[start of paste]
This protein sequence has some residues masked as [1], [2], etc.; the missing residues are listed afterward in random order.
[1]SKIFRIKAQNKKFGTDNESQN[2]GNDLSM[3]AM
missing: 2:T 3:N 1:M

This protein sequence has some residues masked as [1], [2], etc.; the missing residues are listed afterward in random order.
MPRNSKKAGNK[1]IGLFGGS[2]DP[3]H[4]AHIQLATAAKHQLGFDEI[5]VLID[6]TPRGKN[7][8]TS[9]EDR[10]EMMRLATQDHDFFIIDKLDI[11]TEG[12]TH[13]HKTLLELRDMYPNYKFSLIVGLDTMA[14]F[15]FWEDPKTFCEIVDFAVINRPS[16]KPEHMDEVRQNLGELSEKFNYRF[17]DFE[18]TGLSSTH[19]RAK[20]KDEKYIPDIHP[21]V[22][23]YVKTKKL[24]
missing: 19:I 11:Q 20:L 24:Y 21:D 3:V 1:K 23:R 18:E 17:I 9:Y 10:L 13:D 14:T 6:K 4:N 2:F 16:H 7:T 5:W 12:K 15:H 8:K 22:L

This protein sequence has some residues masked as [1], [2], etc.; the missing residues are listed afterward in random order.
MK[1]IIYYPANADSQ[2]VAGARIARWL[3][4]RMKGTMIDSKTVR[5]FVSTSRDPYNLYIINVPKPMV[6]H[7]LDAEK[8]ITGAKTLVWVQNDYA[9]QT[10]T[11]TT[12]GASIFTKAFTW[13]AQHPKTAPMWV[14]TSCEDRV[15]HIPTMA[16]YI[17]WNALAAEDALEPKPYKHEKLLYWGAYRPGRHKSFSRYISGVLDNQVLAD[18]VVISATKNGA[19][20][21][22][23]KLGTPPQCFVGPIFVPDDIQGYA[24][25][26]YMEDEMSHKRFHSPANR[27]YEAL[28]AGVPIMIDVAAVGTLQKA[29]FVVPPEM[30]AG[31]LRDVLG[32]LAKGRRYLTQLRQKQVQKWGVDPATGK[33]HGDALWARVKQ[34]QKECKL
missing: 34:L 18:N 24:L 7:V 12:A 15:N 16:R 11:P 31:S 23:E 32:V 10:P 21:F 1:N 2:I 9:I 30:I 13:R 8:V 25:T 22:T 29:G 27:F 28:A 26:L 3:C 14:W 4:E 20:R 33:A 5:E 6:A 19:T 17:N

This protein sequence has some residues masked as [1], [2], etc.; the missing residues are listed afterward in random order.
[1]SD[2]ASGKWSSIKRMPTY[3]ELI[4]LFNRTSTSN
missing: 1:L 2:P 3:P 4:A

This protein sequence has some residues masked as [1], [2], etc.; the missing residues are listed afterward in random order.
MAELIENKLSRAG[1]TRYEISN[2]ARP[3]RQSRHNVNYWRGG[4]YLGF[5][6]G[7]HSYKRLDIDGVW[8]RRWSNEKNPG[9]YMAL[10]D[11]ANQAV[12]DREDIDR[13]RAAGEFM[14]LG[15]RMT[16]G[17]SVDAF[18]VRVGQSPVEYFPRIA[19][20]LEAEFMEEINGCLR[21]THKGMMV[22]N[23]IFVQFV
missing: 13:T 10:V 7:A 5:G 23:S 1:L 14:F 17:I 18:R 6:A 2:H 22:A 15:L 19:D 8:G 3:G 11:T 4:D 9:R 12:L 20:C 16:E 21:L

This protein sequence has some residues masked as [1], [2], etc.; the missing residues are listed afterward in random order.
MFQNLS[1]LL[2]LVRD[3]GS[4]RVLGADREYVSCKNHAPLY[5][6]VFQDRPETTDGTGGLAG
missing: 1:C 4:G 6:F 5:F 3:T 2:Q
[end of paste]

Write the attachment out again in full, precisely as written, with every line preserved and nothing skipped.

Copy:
This protein sequence has some residues masked as [1], [2], etc.; the missing residues are listed afterward in random order.
[1]SKIFRIKAQNKKFGTDNESQN[2]GNDLSM[3]AM
missing: 2:T 3:N 1:M

This protein sequence has some residues masked as [1], [2], etc.; the missing residues are listed afterward in random order.
MPRNSKKAGNK[1]IGLFGGS[2]DP[3]H[4]AHIQLATAAKHQLGFDEI[5]VLID[6]TPRGKN[7][8]TS[9]EDR[10]EMMRLATQDHDFFIIDKLDI[11]TEG[12]TH[13]HKTLLELRDMYPNYKFSLIVGLDTMA[14]F[15]FWEDPKTFCEIVDFAVINRPS[16]KPEHMDEVRQNLGELSEKFNYRF[17]DFE[18]TGLSSTH[19]RAK[20]KDEKYIPDIHP[21]V[22][23]YVKTKKL[24]
missing: 19:I 11:Q 20:L 24:Y 21:D 3:V 1:K 23:R 18:E 17:I 9:Y 10:L 13:D 14:T 6:K 4:N 2:F 16:H 7:T 5:W 12:K 15:H 8:K 22:L

This protein sequence has some residues masked as [1], [2], etc.; the missing residues are listed afterward in random order.
MK[1]IIYYPANADSQ[2]VAGARIARWL[3][4]RMKGTMIDSKTVR[5]FVSTSRDPYNLYIINVPKPMV[6]H[7]LDAEK[8]ITGAKTLVWVQNDYA[9]QT[10]T[11]TT[12]GASIFTKAFTW[13]AQHPKTAPMWV[14]TSCEDRV[15]HIPTMA[16]YI[17]WNALAAEDALEPKPYKHEKLLYWGAYRPGRHKSFSRYISGVLDNQVLAD[18]VVISATKNGA[19][20][21][22][23]KLGTPPQCFVGPIFVPDDIQGYA[24][25][26]YMEDEMSHKRFHSPANR[27]YEAL[28]AGVPIMIDVAAVGTLQKA[29]FVVPPEM[30]AG[31]LRDVLG[32]LAKGRRYLTQLRQKQVQKWGVDPATGK[33]HGDALWARVKQ[34]QKECKL
missing: 34:L 18:N 24:L 7:V 12:A 15:N 16:R 11:P 31:S 23:E 32:V 10:P 21:F 1:N 2:I 9:I 30:I 13:R 8:V 25:T 22:T 29:G 27:F 28:A 26:L 3:C 14:W 4:E 20:R 33:A 5:E 6:A 19:T 17:N

This protein sequence has some residues masked as [1], [2], etc.; the missing residues are listed afterward in random order.
[1]SD[2]ASGKWSSIKRMPTY[3]ELI[4]LFNRTSTSN
missing: 1:L 2:P 3:P 4:A

This protein sequence has some residues masked as [1], [2], etc.; the missing residues are listed afterward in random order.
MAELIENKLSRAG[1]TRYEISN[2]ARP[3]RQSRHNVNYWRGG[4]YLGF[5][6]G[7]HSYKRLDIDGVW[8]RRWSNEKNPG[9]YMAL[10]D[11]ANQAV[12]DREDIDR[13]RAAGEFM[14]LG[15]RMT[16]G[17]SVDAF[18]VRVGQSPVEYFPRIA[19][20]LEAEFMEEINGCLR[21]THKGMMV[22]N[23]IFVQFV
missing: 13:T 10:V 7:A 5:G 23:S 1:L 14:F 17:I 18:R 6:A 2:H 22:A 15:L 19:D 8:G 3:G 11:T 4:D 9:R 12:L 20:C 16:E 21:L

This protein sequence has some residues masked as [1], [2], etc.; the missing residues are listed afterward in random order.
MFQNLS[1]LL[2]LVRD[3]GS[4]RVLGADREYVSCKNHAPLY[5][6]VFQDRPETTDGTGGLAG
missing: 1:C 4:G 6:F 5:F 3:T 2:Q